Decompression Without Fusion Compared With Noninstrumented Decompression With Posterior Fusion in Degenerative Spondylolisthesis

Joaquim et al.[34] reported a metaanalysis of the literature and identified patients in whom decompression without instrumentation led to medium to long-term good results. They associated a facet angle of more than 50 degrees, a disk space of more than 6.5 mm, the presence of low back pain rather than lower extremity symptoms, the presence of hypermobility in the listhetic level on dynamic radiographs (>1.25 to 2 mm), and resection of the posterior elements was associated with a less favorable outcome.

The Facet Angle (Figure 7)

Click to zoom

This is measured by calculating the angle generated by connecting the two endpoints of each facet on a preoperative axial lumbar CT (midcut through the disk) and a line connecting the two dorsal points of each facet joint. When the facet angles are different, the average value is used. Facet angles of more than 50 degrees were associated with 39% rate of reoperation in one study.[35]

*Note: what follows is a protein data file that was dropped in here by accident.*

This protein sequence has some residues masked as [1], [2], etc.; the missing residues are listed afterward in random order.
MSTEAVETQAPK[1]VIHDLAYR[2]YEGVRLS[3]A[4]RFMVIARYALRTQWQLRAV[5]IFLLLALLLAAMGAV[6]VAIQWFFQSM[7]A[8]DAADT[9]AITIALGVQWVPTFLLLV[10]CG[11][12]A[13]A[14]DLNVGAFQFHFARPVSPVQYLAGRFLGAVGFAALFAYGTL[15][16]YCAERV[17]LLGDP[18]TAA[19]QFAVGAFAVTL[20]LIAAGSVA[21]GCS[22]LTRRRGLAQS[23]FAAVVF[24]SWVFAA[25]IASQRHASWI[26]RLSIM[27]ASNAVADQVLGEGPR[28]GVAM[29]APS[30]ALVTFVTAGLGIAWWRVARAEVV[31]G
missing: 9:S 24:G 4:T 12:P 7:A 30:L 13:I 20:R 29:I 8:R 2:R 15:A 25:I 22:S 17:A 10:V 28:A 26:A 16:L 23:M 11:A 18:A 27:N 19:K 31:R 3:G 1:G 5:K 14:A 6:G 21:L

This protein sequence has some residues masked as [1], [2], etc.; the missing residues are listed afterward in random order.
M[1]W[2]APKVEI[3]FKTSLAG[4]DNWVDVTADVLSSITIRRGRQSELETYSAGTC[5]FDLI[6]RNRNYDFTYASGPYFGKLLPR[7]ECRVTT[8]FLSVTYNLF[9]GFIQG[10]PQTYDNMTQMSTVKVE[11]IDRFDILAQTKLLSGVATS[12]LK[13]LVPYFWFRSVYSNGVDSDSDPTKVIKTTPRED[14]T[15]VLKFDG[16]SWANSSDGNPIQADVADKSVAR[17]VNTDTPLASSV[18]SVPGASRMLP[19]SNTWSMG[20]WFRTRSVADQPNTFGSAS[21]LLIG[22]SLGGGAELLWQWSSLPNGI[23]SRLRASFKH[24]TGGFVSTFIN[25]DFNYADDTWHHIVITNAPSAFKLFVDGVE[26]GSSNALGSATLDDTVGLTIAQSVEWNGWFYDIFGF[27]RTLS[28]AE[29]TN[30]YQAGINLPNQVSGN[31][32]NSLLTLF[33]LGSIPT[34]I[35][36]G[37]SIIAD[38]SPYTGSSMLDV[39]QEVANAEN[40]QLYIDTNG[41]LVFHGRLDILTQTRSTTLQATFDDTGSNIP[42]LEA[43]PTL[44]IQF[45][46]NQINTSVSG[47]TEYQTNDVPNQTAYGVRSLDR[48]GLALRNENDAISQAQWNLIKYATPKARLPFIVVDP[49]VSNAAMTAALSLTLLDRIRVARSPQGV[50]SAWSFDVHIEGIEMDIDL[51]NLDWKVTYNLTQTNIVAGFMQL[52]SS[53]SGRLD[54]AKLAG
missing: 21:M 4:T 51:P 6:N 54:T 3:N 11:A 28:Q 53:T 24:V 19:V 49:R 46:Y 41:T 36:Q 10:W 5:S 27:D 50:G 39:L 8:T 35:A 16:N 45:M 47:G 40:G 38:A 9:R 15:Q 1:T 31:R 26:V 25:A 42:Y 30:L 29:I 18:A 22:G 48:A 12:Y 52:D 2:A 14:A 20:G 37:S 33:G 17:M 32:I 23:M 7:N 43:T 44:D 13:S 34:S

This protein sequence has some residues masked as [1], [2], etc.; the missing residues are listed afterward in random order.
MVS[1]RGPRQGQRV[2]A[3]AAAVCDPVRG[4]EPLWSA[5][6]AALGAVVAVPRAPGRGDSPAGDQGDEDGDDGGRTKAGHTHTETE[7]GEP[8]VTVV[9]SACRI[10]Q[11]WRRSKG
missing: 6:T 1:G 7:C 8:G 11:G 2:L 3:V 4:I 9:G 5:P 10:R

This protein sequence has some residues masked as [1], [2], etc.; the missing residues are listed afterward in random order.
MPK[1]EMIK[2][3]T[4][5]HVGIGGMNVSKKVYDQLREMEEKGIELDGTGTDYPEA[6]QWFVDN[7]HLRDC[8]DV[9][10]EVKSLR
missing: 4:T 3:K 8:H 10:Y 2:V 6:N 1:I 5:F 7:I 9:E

Posterolateral Fusion Versus Interbody Fusion

Gottschalk et al.[36] did a comparative analysis of patients undergoing posterolateral fusion alone or posterolateral fusion with an interbody fusion in 179 patients. They found no statistical differences in Oswestry Disability Index, fusion rates, or cost/value at more than 3 yr. They concluded that both procedures had equivalent results in degenerative spondylolisthesis.

Liu et al.[37] reported a metaanalysis of eight studies published in the literature to compare the outcomes of a circumferential fusion with that of posterolateral fusion for isthmic listhesis and found no differences in clinical satisfaction, complication rates, fusion rates, reoperation rates, operating time, or blood loss but stated that stabilization of three columns helps to enhance the fusion rate, maintain intervertebral height, and restore sagittal alignment.

Interbody Graft Versus Interbody Cage